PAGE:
Guts … and Spring Beauties
Sadie spent three months in the hospital after her father’s old Buick named Guts slid on ice and plowed into the engine of a Norfolk and Southern. She laid like a corpse in traction, a fractured and fatherless waif in need of medicinal hope to match her mega-doses of morphine.
The car was originally named Gusty, and it reeked of gas and cigar smoke. The seats were decorated with random oily spots as if someone had sprinkled bacon grease here and there. The chassis wore smallpox-like rust marks that had eaten away large patches of metal to expose gaping wounds.
“Gutsy ain’t nothin’ but a rattle-trap hunk o’ junk,” her mother said.
But Sadie thought joy riding with her father was paradise. She crouched on the floor opposite the driver’s seat, lifted up the rubber mat covering a baseball-sized rust spot, and watched the snow-covered road whiz by underneath. “Go faster, Pa, faster … faster!!!”
“It’s winter darlin’ - but next spring we’ll train old Gutsy for the races. Yeeee haw!”
She was proud of him for trading two of his favorite squirrel guns for Gutsy so they could have a car. One day he re-christened the Buick with brownish tobacco spit that splattered across the dented radiator grid. “I’m calling this baby Guts - ‘cause that’s all they’ll find of me if I ever crash it.”
A month after the accident, Sadie’s mother was evicted from their trailer and relocated to an isolated, government-funded shelter. Very few people came or went. “It’s like bein’ in solitary confinement way out there,” Sadie’s mother told the hospital nurses, “but I like it that way.”
Time passed, and Sadie improved. One day in March, her mother said, “C’mon girl, you’re good enough to get better on yer own. Today I’m takin’ ya with me.”
She wrapped Sadie loosely in a bed sheet, then swooped her up and lunged through the door of the hospital room like a human Secretariat bolting from a starting gate at the Kentucky Derby. A nurse screamed as they galloped toward the nearest EXIT sign. But so what? Soon they were cruising along in a modest sedan provided by the halfway house.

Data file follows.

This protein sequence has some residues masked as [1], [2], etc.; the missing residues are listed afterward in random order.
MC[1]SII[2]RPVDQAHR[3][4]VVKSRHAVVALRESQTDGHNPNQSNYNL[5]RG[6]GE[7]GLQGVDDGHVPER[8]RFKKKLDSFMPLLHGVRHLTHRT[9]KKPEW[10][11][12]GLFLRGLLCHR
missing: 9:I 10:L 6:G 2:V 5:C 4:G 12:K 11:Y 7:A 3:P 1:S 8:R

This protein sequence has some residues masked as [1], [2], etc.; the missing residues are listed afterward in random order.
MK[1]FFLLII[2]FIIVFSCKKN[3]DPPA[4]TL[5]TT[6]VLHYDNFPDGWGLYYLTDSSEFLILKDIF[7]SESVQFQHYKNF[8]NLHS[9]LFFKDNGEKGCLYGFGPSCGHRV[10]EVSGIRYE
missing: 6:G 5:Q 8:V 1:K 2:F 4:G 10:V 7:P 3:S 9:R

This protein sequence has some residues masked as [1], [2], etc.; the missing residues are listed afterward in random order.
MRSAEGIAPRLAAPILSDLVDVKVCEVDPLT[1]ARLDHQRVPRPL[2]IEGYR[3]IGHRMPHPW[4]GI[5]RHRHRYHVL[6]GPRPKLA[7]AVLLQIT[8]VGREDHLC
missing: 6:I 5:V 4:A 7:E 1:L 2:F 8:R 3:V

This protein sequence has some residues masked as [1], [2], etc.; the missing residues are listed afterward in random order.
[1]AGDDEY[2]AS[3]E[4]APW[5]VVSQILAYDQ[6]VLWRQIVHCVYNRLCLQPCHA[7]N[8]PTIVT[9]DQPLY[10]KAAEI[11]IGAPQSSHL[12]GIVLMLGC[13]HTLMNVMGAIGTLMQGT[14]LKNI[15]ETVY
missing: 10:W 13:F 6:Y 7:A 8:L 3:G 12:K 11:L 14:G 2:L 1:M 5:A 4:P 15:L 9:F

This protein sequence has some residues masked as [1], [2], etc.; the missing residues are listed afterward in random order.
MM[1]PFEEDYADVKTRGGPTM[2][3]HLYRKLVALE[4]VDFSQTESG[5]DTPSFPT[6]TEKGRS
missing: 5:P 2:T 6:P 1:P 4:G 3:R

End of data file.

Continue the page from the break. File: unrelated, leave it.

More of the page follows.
“Yer gonna love it there, honey. Just wait and see.”
The world had changed since Sadie entered the hospital: no snow or ice. The trees wore a gauzy, faint tinge of lime-green. “Can we roll the windows down, Ma?”
“’Course we can!” She stopped the car, leaned over, and cranked the window with a few swift jerks. “There!”
The fresh-scented wind swirled Sadie’s long auburn hair in her face, leaving her almost as intoxicated as her father had been the day of the accident.
Eventually they pulled up to a one-story complex, and her mother hurried around to open her door. “C’mon, honey. I wanna see ya walk.”
Sadie stepped out of the car with bare feet while her untied hospital gown ceremoniously flapped in the breeze.
“Look Ma, Spring Beauties – they’re bloomin’!”
Low-growing white and almost-lavender blossoms resembling miniature stars grew next to the parking lot. They spread over the ground like a carpet of living snow that stretched all the way down a slight incline toward a giant, tear-swollen, blind-and-opalescent eye: a slushy pond in the process of thaw.
While her mother steadied her arm, Sadie wobbled like a Tennessee walking horse in training - legs arched, toes pointed in response to the dewy cold - leaving a path of crushed flowers behind her.
“It’s spring, Ma!” Sadie stopped and gestured toward the trees, the sky, and the Spring Beauties, as if to embrace it all. “Pa said we’d run old Guts hard, like if he was trainin’ for a race, once it warmed up.” She grimaced. “I miss him, Ma. And I miss Guts.”
Her mother stooped to pick a handful of little flowers. “Look here, Sadie. Up close.”
Sadie cupped her hands to hold the star-shaped blossoms. Microscopic purple threads streaked the five petals comprising each one.
“See? See them tiny little veins?”
“Yeah Ma, I see.”
Her mother sighed. A chilly wind gusted up from the pond, carrying wet, earthy smells. “Spring is when dead things wake up. Them are bloody drips from Jesus’ crown of thorns. He’s still alive, takin’ care of everything – including Pa, and maybe even Guts.”
Sadie clutched the flowers to her chest as the wind shaped a cloudy configuration in the sky. It was, most certainly, the shape of an old, holey Buick.
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